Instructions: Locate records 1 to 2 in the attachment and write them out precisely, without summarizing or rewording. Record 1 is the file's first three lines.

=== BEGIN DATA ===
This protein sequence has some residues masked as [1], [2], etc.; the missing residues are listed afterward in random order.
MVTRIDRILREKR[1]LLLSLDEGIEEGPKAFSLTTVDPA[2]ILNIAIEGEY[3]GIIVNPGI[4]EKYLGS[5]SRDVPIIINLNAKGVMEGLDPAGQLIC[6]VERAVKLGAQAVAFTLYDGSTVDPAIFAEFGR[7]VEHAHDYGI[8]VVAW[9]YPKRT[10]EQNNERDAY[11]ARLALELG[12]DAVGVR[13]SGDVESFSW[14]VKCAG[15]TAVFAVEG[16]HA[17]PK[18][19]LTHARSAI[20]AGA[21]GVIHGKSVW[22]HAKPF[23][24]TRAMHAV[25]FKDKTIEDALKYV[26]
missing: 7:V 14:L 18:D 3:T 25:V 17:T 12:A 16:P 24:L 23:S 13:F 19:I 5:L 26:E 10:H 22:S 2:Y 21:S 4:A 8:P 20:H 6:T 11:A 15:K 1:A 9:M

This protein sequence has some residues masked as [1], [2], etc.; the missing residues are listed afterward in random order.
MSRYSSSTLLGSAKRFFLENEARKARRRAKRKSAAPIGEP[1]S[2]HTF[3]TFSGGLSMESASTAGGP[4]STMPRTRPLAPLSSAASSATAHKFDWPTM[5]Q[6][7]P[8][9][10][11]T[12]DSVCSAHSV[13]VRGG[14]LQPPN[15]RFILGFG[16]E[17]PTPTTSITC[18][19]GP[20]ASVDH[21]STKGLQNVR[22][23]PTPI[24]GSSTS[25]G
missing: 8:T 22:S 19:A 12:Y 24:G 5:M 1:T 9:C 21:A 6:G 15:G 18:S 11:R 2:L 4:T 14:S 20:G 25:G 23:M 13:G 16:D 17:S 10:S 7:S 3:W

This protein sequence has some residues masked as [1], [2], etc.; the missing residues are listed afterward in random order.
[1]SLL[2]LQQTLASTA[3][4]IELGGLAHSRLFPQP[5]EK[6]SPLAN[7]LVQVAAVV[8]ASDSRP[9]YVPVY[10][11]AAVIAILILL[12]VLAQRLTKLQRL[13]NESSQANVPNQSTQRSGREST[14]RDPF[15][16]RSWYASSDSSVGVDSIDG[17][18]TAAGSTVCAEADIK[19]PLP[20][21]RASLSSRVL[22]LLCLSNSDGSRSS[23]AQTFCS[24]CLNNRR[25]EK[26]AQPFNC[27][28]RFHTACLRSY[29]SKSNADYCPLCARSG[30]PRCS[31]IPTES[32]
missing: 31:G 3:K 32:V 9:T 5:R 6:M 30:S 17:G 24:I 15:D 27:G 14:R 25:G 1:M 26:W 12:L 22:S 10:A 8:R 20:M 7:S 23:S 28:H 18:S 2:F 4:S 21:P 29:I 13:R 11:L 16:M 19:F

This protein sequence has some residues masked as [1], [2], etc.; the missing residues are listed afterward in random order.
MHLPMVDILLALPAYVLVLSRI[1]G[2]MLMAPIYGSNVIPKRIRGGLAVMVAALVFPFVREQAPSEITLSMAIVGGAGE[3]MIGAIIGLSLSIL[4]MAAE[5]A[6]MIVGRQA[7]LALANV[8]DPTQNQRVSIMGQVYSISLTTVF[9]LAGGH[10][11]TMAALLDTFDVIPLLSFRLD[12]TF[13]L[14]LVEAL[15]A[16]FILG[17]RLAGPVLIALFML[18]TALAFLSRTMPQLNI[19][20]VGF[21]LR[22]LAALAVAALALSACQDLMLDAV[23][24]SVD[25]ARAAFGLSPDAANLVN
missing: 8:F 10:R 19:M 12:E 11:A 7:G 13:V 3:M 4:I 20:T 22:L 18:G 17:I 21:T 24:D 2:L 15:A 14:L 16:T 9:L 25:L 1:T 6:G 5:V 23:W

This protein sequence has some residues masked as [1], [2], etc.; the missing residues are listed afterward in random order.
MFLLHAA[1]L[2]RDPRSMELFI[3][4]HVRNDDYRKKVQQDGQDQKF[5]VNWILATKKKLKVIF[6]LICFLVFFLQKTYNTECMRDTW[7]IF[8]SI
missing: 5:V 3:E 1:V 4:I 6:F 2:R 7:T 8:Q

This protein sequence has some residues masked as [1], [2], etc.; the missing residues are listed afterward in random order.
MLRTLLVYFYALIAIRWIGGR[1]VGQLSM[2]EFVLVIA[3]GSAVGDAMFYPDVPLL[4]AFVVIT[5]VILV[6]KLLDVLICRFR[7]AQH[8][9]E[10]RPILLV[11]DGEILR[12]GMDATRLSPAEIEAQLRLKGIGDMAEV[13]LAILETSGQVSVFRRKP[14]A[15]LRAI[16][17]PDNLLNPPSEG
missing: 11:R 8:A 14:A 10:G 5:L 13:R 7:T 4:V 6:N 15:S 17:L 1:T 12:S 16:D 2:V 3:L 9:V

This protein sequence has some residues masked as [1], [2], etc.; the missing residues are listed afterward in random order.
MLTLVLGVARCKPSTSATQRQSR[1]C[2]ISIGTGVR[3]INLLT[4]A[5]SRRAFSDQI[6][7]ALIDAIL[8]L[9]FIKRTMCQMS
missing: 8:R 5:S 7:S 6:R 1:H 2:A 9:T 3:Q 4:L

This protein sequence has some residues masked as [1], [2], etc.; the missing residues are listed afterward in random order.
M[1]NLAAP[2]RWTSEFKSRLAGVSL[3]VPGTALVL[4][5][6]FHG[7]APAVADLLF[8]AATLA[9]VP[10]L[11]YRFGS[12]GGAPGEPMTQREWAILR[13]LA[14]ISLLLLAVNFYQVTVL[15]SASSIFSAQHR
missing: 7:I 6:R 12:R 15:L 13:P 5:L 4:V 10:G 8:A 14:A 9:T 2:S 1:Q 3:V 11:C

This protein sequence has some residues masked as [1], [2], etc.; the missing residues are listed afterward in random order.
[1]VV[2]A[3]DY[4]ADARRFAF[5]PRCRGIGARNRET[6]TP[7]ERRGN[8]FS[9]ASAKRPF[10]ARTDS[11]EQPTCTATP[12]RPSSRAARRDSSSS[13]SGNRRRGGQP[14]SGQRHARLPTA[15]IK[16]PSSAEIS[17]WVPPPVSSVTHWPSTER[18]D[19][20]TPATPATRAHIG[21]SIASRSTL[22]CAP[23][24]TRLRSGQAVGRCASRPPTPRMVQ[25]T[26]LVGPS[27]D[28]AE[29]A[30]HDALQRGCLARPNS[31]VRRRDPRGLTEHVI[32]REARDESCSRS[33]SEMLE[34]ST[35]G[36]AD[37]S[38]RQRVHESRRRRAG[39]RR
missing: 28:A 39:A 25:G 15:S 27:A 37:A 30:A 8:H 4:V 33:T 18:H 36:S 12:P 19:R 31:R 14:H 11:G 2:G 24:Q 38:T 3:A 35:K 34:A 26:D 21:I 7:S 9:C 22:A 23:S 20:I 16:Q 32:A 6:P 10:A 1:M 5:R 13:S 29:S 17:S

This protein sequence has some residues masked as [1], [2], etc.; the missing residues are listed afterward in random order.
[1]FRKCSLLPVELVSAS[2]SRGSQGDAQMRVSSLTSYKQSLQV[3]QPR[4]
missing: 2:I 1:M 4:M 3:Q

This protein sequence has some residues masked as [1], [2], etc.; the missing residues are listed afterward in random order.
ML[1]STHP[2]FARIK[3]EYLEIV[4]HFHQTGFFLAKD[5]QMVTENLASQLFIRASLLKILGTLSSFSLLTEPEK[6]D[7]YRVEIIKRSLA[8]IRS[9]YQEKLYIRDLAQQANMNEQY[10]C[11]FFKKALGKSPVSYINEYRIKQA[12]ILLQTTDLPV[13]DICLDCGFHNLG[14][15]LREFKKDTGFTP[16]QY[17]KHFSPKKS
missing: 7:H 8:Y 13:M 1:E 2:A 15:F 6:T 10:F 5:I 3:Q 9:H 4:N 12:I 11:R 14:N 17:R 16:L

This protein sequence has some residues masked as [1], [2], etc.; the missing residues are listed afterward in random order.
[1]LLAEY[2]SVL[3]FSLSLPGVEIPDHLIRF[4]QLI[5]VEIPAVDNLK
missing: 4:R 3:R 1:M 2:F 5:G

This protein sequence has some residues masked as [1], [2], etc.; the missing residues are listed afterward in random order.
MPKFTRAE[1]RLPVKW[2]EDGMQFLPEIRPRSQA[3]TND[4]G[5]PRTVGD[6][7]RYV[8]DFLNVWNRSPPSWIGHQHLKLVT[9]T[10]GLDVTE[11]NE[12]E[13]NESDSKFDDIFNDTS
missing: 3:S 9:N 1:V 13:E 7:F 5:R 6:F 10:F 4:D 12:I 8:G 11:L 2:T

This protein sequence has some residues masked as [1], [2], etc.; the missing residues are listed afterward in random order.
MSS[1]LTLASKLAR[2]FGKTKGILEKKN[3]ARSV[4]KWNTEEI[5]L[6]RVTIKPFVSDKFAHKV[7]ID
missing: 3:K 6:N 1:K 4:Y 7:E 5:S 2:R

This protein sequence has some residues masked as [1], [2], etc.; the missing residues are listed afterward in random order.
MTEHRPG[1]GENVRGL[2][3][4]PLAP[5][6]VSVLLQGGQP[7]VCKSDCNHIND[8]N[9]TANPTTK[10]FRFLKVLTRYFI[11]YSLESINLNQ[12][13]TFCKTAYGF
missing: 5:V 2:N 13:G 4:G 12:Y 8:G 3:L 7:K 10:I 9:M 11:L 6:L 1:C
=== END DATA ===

This protein sequence has some residues masked as [1], [2], etc.; the missing residues are listed afterward in random order.
MVTRIDRILREKR[1]LLLSLDEGIEEGPKAFSLTTVDPA[2]ILNIAIEGEY[3]GIIVNPGI[4]EKYLGS[5]SRDVPIIINLNAKGVMEGLDPAGQLIC[6]VERAVKLGAQAVAFTLYDGSTVDPAIFAEFGR[7]VEHAHDYGI[8]VVAW[9]YPKRT[10]EQNNERDAY[11]ARLALELG[12]DAVGVR[13]SGDVESFSW[14]VKCAG[15]TAVFAVEG[16]HA[17]PK[18][19]LTHARSAI[20]AGA[21]GVIHGKSVW[22]HAKPF[23][24]TRAMHAV[25]FKDKTIEDALKYV[26]
missing: 7:V 14:L 18:D 3:T 25:V 17:T 12:A 16:P 24:L 23:S 13:F 19:I 5:L 26:E 10:H 22:S 2:Y 21:S 4:A 8:P 20:H 6:T 11:A 15:K 1:A 9:M

This protein sequence has some residues masked as [1], [2], etc.; the missing residues are listed afterward in random order.
MSRYSSSTLLGSAKRFFLENEARKARRRAKRKSAAPIGEP[1]S[2]HTF[3]TFSGGLSMESASTAGGP[4]STMPRTRPLAPLSSAASSATAHKFDWPTM[5]Q[6][7]P[8][9][10][11]T[12]DSVCSAHSV[13]VRGG[14]LQPPN[15]RFILGFG[16]E[17]PTPTTSITC[18][19]GP[20]ASVDH[21]STKGLQNVR[22][23]PTPI[24]GSSTS[25]G
missing: 8:T 22:S 19:A 12:Y 24:G 5:M 1:T 9:C 21:A 6:G 15:G 18:S 11:R 2:L 4:T 14:S 20:G 25:G 23:M 13:G 16:D 17:S 10:S 7:S 3:W